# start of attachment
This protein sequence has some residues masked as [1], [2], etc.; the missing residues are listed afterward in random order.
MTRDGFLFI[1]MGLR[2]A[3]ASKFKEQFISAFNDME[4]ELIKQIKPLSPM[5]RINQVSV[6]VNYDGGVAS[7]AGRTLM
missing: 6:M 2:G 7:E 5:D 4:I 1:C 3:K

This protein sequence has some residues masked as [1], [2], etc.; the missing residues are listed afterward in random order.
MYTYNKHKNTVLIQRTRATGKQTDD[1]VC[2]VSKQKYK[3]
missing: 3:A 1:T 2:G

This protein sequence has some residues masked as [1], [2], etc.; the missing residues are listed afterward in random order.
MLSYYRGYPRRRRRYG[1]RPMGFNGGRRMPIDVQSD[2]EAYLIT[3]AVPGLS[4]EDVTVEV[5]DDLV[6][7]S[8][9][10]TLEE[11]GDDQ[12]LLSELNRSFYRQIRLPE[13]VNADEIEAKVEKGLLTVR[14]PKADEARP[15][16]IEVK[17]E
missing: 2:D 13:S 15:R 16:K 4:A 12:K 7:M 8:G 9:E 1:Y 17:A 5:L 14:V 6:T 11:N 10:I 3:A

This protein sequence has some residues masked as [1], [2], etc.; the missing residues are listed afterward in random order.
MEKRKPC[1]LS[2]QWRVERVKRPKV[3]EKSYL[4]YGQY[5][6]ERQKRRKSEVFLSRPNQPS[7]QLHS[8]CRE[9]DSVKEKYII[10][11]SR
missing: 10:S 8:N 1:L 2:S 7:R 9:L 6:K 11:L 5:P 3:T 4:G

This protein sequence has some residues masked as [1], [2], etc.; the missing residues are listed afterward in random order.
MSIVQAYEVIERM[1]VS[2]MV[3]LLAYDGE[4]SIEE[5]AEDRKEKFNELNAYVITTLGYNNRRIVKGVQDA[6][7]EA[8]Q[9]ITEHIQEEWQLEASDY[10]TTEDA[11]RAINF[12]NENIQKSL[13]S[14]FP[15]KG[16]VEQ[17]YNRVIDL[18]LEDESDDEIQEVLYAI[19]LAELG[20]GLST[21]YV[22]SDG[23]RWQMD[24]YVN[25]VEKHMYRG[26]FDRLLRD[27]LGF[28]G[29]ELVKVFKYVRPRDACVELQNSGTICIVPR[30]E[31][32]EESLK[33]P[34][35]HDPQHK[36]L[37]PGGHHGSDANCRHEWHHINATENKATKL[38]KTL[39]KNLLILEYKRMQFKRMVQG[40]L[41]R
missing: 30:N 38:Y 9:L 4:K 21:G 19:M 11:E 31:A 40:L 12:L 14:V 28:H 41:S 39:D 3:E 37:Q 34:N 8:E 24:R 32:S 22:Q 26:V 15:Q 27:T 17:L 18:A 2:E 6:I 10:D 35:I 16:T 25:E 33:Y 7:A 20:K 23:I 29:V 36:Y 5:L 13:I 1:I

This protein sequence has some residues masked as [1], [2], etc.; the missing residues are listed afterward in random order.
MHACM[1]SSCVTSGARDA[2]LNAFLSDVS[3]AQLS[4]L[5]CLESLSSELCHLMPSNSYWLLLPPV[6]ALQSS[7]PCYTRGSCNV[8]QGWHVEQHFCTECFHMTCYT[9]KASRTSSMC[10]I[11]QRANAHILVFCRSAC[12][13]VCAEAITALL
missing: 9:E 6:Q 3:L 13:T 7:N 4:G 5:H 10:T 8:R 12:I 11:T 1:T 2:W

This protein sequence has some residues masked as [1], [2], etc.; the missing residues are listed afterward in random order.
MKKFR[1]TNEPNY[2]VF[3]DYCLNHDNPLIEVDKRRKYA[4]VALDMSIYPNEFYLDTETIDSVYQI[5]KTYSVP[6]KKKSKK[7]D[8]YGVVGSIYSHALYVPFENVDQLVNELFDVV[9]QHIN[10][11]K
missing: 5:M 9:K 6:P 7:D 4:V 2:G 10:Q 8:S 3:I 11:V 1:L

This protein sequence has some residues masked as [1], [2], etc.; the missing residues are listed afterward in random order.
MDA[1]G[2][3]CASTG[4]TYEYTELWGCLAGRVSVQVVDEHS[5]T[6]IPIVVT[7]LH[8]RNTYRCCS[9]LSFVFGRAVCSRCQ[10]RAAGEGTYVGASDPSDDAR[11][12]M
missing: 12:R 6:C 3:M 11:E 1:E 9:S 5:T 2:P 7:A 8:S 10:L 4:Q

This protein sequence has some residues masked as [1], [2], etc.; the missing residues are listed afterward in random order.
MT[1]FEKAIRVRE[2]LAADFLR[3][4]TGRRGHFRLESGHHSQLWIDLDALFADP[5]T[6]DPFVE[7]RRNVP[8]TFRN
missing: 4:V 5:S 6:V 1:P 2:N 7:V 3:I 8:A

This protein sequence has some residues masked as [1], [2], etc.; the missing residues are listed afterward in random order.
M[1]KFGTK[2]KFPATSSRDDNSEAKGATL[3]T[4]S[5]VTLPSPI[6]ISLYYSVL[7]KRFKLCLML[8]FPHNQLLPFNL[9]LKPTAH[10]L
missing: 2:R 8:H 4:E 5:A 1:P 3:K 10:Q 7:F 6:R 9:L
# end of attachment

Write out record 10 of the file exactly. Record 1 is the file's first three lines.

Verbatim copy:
This protein sequence has some residues masked as [1], [2], etc.; the missing residues are listed afterward in random order.
M[1]KFGTK[2]KFPATSSRDDNSEAKGATL[3]T[4]S[5]VTLPSPI[6]ISLYYSVL[7]KRFKLCLML[8]FPHNQLLPFNL[9]LKPTAH[10]L
missing: 2:R 8:H 4:E 5:A 1:P 3:K 10:Q 7:F 6:R 9:L